When we chose to holiday in Barbados this year, we did so with no expectation at all – more that we wanted to experience something a little different.
We certainly haven’t been disappointed. In fact we have all fallen in love with the place.
What we hadn’t bargained on was being there for the biggest celebration of the Bajan calendar year – Crop Over.
We give grateful thanks to the wonderful Bajan staff in our hotel (Tamarind by Elegant Hotels) who shared so much information with us about Crop Over 2015.
What was staggeringly apparent throughout our holiday was the warmth and sincerity of the Bajan people. They genuinely want others to share in and enjoy their culture and will do anything they can to help achieve this.
The Crop Over festival has been around since the 18th century at a time when Barbados was at its prime in the production of sugar cane.
At the end of the sugar season, there would be a huge celebration to mark the end of the successful harvest. A King & Queen, the ones with the most successful harvest of the season were crowned.
From the array of events on offer during our stay, we chose to attend the Pic O De Crop final and Grand Kadooment, the carnival itself.
Grand Kadooment is the name given to the carnival that takes place on the Bank Holiday Monday. This year the carnival comprised of some 22 large bands dressed in costumes that depicted their various themes. There are various ‘Monarch’ prizes at stake on the day for the various bands, song, designs and many more.
With The Kid in tow we were advised to take in the action at the National Stadium where all of the ‘bands’ parade before the judges prior to taking to the road. This gave us a birds eye view of all of the wonderful costumes.
One of the important phrases to learn in Bajan culture is ‘jumping up’. Jumping up refers to dancing as in Calypso and Soca style.
Each of the bands are made up of various sections for example ‘Marine Life’ – was made up of various types of sea creature ie (Flying Fish). The colours and the costumes are a sight to behold. The work that has gone into creating these wonderful designs and the ideas for the costumes is nothing short of amazing. I have tried to include as many pictures as I can to try and recreate what we saw – short of actually being there.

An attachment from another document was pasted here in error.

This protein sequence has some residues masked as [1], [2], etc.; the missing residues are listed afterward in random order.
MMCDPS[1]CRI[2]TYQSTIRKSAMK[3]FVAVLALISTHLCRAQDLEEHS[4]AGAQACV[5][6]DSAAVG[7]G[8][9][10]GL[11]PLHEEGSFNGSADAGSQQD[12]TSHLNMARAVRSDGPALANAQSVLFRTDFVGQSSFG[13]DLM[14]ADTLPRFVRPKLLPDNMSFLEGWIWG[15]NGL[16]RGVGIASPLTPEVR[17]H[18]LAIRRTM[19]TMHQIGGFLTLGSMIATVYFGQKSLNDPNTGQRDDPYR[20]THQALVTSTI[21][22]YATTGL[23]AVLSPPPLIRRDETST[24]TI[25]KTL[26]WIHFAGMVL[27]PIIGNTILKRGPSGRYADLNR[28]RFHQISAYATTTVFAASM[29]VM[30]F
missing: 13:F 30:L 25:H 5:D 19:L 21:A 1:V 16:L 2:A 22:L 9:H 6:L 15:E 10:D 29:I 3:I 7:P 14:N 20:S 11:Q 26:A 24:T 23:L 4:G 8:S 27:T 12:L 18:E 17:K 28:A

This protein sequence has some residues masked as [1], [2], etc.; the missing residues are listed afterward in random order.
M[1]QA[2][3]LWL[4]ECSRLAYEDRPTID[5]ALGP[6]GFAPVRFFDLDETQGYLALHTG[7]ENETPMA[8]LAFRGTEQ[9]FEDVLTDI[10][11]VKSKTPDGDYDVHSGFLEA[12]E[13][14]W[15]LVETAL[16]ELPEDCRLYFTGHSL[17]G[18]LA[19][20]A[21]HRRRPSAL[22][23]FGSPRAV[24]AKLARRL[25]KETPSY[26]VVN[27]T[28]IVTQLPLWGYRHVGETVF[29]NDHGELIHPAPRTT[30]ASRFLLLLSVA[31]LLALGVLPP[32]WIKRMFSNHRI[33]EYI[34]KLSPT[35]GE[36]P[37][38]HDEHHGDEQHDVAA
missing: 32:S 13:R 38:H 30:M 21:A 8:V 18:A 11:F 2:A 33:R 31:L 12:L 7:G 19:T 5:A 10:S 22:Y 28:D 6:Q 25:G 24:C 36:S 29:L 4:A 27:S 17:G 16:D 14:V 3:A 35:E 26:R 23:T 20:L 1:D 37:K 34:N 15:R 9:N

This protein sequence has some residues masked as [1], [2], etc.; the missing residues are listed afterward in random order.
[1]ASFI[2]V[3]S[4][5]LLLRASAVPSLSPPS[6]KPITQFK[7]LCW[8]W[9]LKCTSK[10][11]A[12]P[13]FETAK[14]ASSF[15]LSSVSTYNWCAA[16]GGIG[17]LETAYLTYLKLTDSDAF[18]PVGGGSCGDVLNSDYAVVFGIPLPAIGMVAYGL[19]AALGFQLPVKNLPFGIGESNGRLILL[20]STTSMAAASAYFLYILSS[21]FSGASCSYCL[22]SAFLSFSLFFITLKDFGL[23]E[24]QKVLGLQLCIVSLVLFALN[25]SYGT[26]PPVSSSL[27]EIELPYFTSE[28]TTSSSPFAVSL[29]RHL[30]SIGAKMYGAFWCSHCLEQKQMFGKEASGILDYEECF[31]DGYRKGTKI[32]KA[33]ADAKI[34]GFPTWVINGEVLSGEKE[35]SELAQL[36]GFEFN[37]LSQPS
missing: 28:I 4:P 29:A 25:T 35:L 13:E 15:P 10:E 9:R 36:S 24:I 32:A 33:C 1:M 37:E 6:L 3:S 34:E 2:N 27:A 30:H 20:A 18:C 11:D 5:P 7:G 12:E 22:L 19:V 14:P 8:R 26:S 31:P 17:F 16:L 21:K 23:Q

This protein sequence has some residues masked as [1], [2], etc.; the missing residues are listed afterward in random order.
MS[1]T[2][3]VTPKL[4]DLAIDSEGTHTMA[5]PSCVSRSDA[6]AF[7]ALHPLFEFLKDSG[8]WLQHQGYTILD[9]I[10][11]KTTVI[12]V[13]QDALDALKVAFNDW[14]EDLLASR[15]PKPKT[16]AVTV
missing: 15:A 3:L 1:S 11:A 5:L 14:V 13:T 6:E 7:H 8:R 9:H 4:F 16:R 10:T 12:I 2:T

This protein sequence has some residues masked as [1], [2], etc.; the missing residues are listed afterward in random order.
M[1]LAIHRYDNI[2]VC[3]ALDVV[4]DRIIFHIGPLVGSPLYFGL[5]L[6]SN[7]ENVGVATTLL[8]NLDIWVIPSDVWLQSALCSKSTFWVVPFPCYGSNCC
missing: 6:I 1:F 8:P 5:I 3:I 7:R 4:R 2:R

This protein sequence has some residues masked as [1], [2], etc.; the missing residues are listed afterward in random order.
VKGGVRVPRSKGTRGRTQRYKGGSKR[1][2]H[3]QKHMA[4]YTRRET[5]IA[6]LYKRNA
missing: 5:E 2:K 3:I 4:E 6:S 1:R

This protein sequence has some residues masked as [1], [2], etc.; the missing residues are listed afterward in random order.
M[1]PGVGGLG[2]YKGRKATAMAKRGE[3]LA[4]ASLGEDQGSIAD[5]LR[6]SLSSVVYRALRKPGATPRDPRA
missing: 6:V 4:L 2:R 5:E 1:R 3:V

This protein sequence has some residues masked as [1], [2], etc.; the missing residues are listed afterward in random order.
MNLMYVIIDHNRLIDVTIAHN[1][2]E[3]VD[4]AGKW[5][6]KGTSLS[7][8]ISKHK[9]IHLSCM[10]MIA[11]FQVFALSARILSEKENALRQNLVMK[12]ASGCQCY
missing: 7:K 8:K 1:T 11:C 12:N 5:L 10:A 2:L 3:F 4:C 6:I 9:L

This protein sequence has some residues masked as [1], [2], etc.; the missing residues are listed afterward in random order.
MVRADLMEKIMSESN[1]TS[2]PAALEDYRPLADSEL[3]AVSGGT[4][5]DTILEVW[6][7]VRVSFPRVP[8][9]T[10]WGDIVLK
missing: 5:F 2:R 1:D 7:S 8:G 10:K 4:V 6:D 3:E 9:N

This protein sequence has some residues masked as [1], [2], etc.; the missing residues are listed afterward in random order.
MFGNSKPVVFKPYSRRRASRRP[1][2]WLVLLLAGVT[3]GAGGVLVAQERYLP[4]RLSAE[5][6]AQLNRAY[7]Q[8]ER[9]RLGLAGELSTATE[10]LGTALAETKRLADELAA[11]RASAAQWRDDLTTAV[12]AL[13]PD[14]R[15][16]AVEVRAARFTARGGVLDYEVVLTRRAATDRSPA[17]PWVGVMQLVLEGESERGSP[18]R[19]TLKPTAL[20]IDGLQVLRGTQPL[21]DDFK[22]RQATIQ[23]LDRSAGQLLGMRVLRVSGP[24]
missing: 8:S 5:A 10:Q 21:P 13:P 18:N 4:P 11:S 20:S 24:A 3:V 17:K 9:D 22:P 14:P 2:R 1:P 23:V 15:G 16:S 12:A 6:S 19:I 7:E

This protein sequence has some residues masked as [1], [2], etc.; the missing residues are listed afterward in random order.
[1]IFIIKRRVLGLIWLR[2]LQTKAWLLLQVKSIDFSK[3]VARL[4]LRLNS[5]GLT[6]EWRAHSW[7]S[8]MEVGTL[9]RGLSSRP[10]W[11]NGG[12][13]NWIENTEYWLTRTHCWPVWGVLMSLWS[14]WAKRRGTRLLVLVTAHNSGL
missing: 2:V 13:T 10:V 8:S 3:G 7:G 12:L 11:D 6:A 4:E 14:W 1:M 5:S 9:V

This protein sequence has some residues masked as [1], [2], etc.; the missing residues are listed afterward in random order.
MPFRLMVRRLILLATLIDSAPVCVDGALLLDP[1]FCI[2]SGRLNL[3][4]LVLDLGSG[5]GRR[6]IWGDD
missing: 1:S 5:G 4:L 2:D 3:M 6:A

If you can imagine Soca & Calypso music playing while drinking Mount Gay Rum then you are pretty much there in spirit!
For this bank holiday, the rain came and it poured and still they danced.
And then the sun came back out …
As the parade in the stadium drew to a close, we took in a little of the street carnival to soak up some more atmosphere on our way back to the hotel.
As we walked along street we saw that many items had been discarded and many feathers shed and we collected them from the floor. We were subsequently told that this is not unusual and that usually by the end of the day the carnival revellers will have de-robed of most of their finery.
I mentioned Monarchs earlier and one of the specific prizes on carnival day is the ‘Road Monarch’. This is when songs are judged on their popularity and the response from the revellers by judges along the route of the parade.
This years winner was unsurprisingly (even to us) Peter Ram with Ah Uh We (means All of Us/We Are One – that kind of thing). It was the song of the holiday and had such a catchy tune, it just made you want to “jump up” every time you heard it.
Have a listen it will get you jumping too!! The chorus line is towards the end of the clip.
In fact, that is precisely what the entire Duty Free did in the airport when it came on – staff and travellers alike. It’s not often you have that much fun at the departure gate.
If we do nothing else this year, it won’t matter. This will have been enough.
Experiencing this wonderful island and its beautiful people is the stuff that memories are made of.
This one will certainly be going on our memory wall.
I will talk more about the Pic O De Crop Final in my next blog.
Would love to hear what’s going to be going on your memory wall this year x